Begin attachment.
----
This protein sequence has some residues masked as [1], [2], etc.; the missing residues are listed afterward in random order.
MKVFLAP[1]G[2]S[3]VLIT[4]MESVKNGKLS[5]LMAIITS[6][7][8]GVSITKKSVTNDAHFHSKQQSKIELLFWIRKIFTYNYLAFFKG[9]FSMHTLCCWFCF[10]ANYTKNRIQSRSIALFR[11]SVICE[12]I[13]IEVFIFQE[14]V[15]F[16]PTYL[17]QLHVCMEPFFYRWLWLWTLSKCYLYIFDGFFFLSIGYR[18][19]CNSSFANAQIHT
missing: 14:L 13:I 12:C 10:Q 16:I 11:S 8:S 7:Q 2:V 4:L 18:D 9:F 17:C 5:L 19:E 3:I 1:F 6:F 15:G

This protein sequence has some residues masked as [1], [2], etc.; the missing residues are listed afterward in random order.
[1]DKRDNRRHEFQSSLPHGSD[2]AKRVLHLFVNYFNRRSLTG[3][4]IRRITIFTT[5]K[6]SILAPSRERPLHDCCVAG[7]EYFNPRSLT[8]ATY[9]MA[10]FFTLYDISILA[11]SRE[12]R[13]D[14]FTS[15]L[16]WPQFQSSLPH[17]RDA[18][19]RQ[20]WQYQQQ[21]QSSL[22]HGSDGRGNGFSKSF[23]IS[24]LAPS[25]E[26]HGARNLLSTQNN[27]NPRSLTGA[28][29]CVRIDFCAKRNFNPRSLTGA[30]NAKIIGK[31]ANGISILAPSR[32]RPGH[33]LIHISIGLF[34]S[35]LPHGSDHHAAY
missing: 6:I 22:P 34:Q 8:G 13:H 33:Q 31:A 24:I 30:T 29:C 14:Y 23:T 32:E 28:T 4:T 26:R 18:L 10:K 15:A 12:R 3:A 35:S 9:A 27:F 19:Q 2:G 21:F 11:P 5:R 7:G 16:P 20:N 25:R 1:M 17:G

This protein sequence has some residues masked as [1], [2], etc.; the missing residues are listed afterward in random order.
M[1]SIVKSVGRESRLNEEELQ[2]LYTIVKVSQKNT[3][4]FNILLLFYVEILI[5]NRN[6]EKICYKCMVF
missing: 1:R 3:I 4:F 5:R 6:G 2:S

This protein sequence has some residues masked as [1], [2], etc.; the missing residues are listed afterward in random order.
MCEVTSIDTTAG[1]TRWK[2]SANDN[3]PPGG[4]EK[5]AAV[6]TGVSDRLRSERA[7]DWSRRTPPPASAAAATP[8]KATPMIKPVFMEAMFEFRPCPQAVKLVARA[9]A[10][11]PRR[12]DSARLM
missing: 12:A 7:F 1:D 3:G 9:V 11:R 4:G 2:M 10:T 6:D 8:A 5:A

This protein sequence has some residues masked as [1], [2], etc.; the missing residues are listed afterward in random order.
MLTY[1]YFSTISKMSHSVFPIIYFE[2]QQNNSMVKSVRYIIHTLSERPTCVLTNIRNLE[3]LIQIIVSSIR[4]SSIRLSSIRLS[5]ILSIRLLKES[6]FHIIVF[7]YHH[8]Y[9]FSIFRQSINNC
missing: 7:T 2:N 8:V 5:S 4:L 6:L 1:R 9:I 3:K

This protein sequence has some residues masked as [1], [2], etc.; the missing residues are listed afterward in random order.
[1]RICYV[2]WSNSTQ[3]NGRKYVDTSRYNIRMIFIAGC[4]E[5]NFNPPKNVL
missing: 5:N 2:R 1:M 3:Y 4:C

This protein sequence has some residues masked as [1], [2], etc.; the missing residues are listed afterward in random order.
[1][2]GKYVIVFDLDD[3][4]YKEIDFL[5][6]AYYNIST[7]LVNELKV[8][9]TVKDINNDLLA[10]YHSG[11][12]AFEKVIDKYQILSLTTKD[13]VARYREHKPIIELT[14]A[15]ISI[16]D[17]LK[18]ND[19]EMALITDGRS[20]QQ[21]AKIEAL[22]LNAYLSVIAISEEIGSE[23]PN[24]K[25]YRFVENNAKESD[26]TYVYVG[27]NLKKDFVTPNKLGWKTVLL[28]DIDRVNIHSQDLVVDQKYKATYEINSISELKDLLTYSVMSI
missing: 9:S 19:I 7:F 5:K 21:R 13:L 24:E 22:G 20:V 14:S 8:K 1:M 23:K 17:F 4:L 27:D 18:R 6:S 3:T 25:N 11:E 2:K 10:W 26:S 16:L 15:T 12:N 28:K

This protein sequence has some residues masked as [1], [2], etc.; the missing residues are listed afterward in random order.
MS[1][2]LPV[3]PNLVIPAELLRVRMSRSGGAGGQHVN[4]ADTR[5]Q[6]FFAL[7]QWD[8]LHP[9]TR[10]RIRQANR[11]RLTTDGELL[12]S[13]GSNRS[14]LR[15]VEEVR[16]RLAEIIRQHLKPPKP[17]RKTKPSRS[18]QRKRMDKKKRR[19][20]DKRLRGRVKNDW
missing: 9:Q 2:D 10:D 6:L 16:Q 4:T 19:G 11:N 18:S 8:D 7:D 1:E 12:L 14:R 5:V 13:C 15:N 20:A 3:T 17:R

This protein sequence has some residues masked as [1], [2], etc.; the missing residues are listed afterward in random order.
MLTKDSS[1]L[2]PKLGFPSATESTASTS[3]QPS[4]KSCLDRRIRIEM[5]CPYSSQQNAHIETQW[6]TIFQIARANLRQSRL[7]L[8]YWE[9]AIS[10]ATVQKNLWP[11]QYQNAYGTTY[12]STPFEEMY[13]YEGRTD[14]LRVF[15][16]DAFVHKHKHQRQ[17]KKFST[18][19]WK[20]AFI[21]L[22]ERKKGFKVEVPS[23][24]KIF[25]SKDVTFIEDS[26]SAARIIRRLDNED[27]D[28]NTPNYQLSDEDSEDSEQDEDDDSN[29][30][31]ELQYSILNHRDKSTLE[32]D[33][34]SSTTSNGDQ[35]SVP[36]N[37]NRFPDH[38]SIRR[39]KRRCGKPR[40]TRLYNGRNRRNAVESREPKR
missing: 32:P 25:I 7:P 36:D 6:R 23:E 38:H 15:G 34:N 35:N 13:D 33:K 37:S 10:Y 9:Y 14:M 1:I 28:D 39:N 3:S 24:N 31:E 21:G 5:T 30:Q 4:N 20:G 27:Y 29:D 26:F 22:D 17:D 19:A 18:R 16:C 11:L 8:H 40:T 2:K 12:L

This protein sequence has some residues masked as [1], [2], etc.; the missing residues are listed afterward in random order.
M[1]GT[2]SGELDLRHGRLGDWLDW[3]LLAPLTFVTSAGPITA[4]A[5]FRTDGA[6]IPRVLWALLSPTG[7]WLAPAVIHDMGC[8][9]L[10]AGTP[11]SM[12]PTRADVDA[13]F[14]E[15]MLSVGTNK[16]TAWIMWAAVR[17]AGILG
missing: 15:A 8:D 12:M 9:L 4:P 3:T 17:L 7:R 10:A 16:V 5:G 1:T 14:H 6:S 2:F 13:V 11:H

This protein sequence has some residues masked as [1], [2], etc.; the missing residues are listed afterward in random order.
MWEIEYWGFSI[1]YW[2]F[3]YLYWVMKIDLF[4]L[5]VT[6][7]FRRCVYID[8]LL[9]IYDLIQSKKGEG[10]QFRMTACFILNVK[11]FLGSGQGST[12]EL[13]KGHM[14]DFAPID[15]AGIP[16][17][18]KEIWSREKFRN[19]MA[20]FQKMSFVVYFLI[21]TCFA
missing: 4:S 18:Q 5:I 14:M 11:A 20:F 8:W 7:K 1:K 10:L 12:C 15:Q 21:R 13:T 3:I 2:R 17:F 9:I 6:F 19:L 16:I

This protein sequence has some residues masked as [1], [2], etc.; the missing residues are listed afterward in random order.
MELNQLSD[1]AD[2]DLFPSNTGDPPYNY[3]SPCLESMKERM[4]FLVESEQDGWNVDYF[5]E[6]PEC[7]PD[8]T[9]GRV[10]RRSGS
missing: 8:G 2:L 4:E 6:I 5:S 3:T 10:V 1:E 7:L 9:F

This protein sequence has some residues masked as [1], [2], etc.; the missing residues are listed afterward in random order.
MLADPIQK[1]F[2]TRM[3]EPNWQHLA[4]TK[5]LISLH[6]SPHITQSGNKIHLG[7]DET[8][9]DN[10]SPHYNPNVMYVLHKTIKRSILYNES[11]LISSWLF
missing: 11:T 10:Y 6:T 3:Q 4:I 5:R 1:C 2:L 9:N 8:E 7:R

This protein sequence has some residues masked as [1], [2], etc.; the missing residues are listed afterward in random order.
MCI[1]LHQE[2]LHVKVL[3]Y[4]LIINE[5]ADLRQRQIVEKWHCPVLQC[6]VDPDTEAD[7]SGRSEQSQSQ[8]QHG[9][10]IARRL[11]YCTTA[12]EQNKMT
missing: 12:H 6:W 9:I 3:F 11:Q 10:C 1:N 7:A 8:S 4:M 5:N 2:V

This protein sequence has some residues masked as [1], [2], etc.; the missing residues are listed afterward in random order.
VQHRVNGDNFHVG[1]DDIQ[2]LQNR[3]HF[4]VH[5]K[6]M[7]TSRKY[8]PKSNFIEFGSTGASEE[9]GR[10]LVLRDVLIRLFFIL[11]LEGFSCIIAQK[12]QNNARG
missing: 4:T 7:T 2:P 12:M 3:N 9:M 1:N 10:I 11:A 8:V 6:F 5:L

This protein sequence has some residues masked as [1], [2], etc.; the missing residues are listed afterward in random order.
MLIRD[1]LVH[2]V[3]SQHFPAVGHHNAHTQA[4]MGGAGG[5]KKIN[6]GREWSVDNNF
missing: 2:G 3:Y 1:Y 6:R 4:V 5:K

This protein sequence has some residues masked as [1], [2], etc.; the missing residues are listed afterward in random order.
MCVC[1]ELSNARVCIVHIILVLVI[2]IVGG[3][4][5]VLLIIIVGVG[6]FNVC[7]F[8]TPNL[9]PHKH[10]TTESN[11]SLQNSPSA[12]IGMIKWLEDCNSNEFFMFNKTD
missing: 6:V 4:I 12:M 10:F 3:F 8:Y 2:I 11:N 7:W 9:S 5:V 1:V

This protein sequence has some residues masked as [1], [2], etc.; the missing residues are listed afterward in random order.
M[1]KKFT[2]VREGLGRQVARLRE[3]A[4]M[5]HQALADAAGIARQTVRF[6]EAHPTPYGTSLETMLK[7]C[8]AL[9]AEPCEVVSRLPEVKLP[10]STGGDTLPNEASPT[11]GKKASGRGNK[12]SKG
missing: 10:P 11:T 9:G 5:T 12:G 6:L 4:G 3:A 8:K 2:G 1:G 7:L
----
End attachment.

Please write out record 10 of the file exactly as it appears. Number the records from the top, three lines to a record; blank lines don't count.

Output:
This protein sequence has some residues masked as [1], [2], etc.; the missing residues are listed afterward in random order.
M[1]GT[2]SGELDLRHGRLGDWLDW[3]LLAPLTFVTSAGPITA[4]A[5]FRTDGA[6]IPRVLWALLSPTG[7]WLAPAVIHDMGC[8][9]L[10]AGTP[11]SM[12]PTRADVDA[13]F[14]E[15]MLSVGTNK[16]TAWIMWAAVR[17]AGILG
missing: 15:A 8:D 12:M 9:L 4:P 3:T 17:L 7:R 10:A 16:V 5:G 1:T 14:H 6:S 2:F 13:V 11:H